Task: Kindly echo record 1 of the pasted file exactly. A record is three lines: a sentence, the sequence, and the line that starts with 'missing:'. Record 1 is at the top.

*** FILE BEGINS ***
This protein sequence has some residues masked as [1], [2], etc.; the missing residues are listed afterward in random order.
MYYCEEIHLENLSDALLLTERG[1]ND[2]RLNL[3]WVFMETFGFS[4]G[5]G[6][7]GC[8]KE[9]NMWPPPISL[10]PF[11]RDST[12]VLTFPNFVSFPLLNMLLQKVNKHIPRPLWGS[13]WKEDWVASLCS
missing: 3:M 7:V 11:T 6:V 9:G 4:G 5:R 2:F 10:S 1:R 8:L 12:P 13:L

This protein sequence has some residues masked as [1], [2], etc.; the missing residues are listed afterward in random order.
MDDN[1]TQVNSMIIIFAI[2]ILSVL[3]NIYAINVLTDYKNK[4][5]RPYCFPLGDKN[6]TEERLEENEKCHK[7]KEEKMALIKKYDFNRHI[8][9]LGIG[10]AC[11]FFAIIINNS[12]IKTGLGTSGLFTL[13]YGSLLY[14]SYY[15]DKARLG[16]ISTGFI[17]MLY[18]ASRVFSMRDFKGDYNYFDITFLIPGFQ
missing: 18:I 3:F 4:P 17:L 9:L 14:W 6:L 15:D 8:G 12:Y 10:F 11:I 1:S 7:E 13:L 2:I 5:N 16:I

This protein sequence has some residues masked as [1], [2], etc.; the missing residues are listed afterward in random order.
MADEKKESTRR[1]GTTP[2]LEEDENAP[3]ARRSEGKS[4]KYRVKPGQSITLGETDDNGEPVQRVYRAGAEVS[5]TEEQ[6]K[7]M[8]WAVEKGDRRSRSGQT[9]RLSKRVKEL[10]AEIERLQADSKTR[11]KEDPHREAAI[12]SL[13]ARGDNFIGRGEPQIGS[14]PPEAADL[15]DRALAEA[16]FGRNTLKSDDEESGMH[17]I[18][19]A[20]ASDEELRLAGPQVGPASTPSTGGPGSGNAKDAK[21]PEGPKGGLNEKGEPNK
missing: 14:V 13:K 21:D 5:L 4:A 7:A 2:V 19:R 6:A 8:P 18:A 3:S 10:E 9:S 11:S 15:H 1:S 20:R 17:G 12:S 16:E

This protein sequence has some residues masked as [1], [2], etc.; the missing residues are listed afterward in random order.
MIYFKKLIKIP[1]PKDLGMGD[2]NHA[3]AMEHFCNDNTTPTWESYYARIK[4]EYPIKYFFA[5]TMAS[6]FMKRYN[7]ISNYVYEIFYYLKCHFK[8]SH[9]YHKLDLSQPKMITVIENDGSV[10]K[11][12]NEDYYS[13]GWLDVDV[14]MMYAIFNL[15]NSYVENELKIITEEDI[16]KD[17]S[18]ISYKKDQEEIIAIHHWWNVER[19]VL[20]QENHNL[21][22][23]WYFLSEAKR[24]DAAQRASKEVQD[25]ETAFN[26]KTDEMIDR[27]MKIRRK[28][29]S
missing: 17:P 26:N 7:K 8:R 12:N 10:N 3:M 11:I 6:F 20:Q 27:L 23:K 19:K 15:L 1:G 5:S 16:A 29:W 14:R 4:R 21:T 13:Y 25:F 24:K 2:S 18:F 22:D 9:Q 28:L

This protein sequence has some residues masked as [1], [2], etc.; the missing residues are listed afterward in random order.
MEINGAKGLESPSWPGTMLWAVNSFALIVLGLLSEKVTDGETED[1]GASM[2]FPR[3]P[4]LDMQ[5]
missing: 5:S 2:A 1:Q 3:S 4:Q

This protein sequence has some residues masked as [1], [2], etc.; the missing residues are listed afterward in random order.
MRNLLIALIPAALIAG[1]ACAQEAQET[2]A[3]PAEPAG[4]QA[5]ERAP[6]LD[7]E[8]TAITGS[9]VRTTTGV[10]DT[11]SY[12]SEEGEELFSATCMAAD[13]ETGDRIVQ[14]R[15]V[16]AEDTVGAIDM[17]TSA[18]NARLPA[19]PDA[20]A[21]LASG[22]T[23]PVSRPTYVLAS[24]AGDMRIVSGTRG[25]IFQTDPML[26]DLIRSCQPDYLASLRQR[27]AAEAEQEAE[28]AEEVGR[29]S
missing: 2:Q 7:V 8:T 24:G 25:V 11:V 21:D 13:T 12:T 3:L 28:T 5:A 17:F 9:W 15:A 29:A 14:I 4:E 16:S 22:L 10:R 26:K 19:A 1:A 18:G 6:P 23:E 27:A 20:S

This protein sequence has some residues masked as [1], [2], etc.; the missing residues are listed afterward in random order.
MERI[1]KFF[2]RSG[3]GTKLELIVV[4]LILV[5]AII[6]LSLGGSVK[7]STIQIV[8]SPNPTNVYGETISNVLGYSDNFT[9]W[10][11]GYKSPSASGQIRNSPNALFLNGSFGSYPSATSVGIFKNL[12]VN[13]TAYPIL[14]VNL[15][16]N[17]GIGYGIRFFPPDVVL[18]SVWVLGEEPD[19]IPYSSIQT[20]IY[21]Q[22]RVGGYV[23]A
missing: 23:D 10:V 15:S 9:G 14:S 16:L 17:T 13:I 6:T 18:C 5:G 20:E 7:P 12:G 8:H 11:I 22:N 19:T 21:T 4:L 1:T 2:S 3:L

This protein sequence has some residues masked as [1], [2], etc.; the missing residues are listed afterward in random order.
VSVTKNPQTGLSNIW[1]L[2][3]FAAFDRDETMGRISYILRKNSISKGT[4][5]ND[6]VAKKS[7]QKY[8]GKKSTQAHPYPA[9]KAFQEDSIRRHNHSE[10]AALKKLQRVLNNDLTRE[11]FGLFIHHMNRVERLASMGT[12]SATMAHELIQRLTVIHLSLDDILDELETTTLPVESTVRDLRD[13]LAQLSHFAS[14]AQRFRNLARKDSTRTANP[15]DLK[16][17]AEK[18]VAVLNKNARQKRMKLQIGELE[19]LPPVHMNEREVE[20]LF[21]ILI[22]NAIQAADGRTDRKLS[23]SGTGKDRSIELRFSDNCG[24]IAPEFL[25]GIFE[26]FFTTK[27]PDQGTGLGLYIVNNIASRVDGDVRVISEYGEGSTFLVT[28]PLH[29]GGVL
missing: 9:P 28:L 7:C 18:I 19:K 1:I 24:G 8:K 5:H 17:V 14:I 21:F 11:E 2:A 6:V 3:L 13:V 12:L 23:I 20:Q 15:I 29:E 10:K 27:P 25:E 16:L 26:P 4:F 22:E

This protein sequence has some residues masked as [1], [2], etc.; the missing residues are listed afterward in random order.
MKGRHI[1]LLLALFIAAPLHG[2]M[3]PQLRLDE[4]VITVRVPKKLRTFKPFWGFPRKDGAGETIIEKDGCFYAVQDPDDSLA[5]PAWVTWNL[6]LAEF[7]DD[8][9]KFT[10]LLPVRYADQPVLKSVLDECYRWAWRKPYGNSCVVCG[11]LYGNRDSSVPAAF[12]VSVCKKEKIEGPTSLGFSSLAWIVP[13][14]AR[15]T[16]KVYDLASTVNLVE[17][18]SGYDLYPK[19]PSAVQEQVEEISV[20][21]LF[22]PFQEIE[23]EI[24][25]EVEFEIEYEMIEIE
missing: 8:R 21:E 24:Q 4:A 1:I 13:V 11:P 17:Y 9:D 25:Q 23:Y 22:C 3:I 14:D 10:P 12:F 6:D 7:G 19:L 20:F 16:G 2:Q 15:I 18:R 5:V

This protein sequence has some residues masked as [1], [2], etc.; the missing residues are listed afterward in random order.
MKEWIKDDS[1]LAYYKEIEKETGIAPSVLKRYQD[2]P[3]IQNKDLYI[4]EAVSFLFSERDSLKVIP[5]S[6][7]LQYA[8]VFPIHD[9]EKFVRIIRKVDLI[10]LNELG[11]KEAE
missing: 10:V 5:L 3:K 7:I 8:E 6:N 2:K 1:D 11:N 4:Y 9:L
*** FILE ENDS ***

This protein sequence has some residues masked as [1], [2], etc.; the missing residues are listed afterward in random order.
MYYCEEIHLENLSDALLLTERG[1]ND[2]RLNL[3]WVFMETFGFS[4]G[5]G[6][7]GC[8]KE[9]NMWPPPISL[10]PF[11]RDST[12]VLTFPNFVSFPLLNMLLQKVNKHIPRPLWGS[13]WKEDWVASLCS
missing: 3:M 7:V 11:T 6:V 9:G 4:G 5:R 2:F 10:S 1:R 8:L 12:P 13:L